Marisa Renwald: Savory beignets taste less indulgent, perfect for Lent
Marisa Renwald February 20, 2012 4:04PM
Updated: March 23, 2012 8:06AM
In the regions of the United States where doughnuts and paczki are kings, we don’t get a chance to see too much of the iconic food that sweeps through the bayou and resurrects a sense of Parisian pride just about this time every year.
The beignet is Louisiana’s state doughnut and the delight of New Orleans at Mardi Gras. A little fried puff of dough that is usually sprinkled with powdered sugar, the buttery pastry is the emblematic Fat Tuesday fixation for those who dine in the Crescent City.
Up here — not so much. Fat Tuesday is reserved for the reign of the paczki, and the days that follow — Ash Wednesday and the rest of Lent — are spent in temperance. Sweets and fat are out of the question.
But that doesn’t mean the arrival of Lent is the end for the beignet. It is the custom to deep-fry beignets for a golden puffy crunch, but they can also be baked.
Instead of drenching them in chocolate sauce, baked beignets are ideal springboards for a medley of savory herbs, sharp cheeses or fresh fruit spreads. Suddenly, the guilt of gorging on a French pastry seems to dissipate. Just keep it meat-free.
Baked beignets still start with a yeast dough, enriched with buttermilk. As they bake up into light and billowing poofs, these beignets taste like and resemble something in between a Belgian waffle and a southern biscuit.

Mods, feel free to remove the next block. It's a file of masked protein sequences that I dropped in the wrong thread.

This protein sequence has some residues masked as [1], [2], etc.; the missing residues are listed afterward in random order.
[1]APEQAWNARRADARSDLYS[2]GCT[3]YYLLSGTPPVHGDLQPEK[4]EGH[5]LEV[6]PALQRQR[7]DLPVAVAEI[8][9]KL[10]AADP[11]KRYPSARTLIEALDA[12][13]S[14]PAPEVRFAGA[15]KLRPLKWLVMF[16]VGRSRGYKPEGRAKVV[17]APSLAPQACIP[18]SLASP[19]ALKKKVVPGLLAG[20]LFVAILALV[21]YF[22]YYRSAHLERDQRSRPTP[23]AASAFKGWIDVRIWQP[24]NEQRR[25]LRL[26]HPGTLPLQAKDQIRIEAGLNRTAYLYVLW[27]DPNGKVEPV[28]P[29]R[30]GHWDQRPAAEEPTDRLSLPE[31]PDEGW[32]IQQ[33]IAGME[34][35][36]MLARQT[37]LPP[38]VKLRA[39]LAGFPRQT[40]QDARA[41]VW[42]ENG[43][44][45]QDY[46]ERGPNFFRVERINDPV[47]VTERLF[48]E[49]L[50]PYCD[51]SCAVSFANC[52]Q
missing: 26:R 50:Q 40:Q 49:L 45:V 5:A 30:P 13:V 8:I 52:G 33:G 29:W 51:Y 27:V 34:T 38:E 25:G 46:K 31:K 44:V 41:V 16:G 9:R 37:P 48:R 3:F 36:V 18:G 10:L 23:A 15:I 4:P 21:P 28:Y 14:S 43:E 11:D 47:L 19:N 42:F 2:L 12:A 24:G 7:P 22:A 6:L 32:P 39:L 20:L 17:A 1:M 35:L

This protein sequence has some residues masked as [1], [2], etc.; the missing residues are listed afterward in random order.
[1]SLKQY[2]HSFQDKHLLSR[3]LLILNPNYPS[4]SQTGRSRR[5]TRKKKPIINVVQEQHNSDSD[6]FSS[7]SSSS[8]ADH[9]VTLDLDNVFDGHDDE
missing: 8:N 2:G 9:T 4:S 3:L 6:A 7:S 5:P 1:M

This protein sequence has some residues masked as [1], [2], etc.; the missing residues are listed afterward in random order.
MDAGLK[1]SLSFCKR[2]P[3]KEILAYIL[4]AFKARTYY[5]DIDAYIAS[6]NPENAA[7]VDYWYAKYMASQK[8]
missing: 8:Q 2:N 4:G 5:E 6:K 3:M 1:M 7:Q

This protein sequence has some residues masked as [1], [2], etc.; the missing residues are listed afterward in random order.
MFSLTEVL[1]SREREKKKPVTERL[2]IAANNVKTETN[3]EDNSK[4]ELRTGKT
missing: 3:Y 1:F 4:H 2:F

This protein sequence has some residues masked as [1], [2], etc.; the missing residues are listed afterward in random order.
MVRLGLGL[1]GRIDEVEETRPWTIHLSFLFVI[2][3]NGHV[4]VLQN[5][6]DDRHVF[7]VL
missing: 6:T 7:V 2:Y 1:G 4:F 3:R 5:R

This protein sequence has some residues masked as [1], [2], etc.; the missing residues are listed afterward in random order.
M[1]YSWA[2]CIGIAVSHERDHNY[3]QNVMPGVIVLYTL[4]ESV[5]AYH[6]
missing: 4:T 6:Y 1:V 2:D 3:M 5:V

The recipe, which saves plenty of time and mess, is easily adaptable to a savory or sweet version. Using a fruit filling? Add a quarter cup of sugar to the batter. Looking for something more savory for a fish fry dinner? Eliminate the sugar (save for a teaspoon to feed the yeast) and instead incorporate fresh herbs or cheese.
Although the classic French beignets are considered a must-have for any Mardi Gras celebration in the Big Easy, baking a slightly different version up here will certainly make the next 40 days a tasty juncture.
1/4 cup warm water (about 105 degrees F)
1 packet quick-rising active dry yeast plus 1 teaspoon granulated sugar
3 cups all purpose flour
11/2 teaspoons baking powder
1/2 teaspoon baking soda
1 teaspoon salt
1/4 cup sugar (if making sweet beignets)
5 tablespoons cold butter, cut into small chunks
1 egg, beaten
3/4 cup buttermilk
Optional for savory beignets: medley of herbs, sauteed in butter; grated cheese
Combine the yeast, warm water and teaspoon of sugar in a small bowl and let stand for about five minutes, or until foamy.
In a large bowl, combine the flour, baking powder, baking soda, salt and sugar (if using) in a large bowl. If you’re making savory beignets, add your savory ingredients now. With a pastry blender or knives, cut in the butter and work mixture together until it forms soft crumbs. Using a fork, incorporate buttermilk and beaten egg. Make a well in the center of the dough, as if you’re making pasta, and add yeast and stir until combined. Dough should be soft and well-combined.
On a lightly floured surface, knead the dough until it is smooth and feels like a pizza dough. Spray bowl with nonstick cooking oil and return the dough to the bowl. Cover with plastic wrap and let rest for 15 minutes.
Punch down dough and roll it out into a large rectangle or square on a floured surface. Cut square into long strips and then cut those strips into squares. Place squares on a lined baking sheet, spray with cooking spray and cover with plastic wrap. Let rise for 45 minutes.
Preheat oven to 400 degrees. Bake beignets for 10-12 minutes or until lightly golden. Dust with powdered sugar for sweet beignets or sprinkle with salt and freshly ground pepper for savory beignets. Eat warm.
Source: Marisa Renwald, adapted from Oven-baked Beignets, GoodHousekeeping.com